2020, by Jean-Paul Olivier, Red River College
Business professionals will work with taxes, gross earnings, product prices, and currency exchange; they will be offered loans, lines of credit, mortgages, leases, savings bonds, and other financial tools. This textbook covers all of these topics and how these financial tools can maximize their earnings and minimize their costs. It also discusses how to execute smart monetary decisions both personally and for their business.
2020, by contributing authors Alexander Holmes, University of Oklahoma
Barbara Illowsky, De Anza College
Susan Dean, De Anza College
Designed to meet the requirements of the one-semester statistics course for business, economics, and related majors. Core statistical concepts and skills have been augmented with practical business examples, scenarios, and exercises.
2019, by Arash Fahim, Florida State University.
Serves as a primer in financial mathematics with a focus on conceptual understanding of models and problem solving. Includes the mathematical background needed for risk management, such as probability theory and optimization. The goal of the book is to expose the reader to a wide range of basic problems, some of which emphasize analytic ability, some requiring programming techniques and others focusing on statistical data analysis. In addition, it covers some areas which are outside the scope of mainstream financial mathematics textbooks. Inline exercises and examples are included.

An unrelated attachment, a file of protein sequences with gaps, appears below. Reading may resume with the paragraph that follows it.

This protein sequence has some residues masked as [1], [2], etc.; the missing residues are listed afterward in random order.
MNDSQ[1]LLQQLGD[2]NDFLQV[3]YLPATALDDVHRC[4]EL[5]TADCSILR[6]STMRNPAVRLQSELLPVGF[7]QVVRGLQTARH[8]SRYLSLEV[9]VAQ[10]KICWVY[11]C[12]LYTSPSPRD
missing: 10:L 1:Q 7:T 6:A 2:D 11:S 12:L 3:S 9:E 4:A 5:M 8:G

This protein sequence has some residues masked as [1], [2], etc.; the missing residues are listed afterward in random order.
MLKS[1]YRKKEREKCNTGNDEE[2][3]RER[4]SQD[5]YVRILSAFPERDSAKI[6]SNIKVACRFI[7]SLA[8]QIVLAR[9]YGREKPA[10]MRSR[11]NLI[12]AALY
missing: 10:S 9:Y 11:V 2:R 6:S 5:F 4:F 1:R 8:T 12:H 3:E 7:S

2019, by Shana Calaway, Shoreline Community College
Dale Hoffman, Bellevue College
David Lippman, Pierce College
covers one semester of Business Calculus for college students and assumes students have had College Algebra. Students will learn to apply calculus in economic and business settings, like maximizing profit or minimizing average cost, finding elasticity of demand, or finding the present value of a continuous income stream.
2022, curated by Evan van Dyk (Coast Mountain College)
A first-year course, introducing topics including simple interest formulas, payments, promissory notes, market price and rate of return for treasury bills, load repayment and amortization schedules, compound interest, annuities, bond discounts and premiums, market price of bonds and net present value. The course is comprised of lesson plans designed to be used in conjunction with a workbook and video tutorials. The instructor may use any mathematics of finance open textbook as a supplement however, it is not necessary and learning outcomes can easily be met by following the workbook.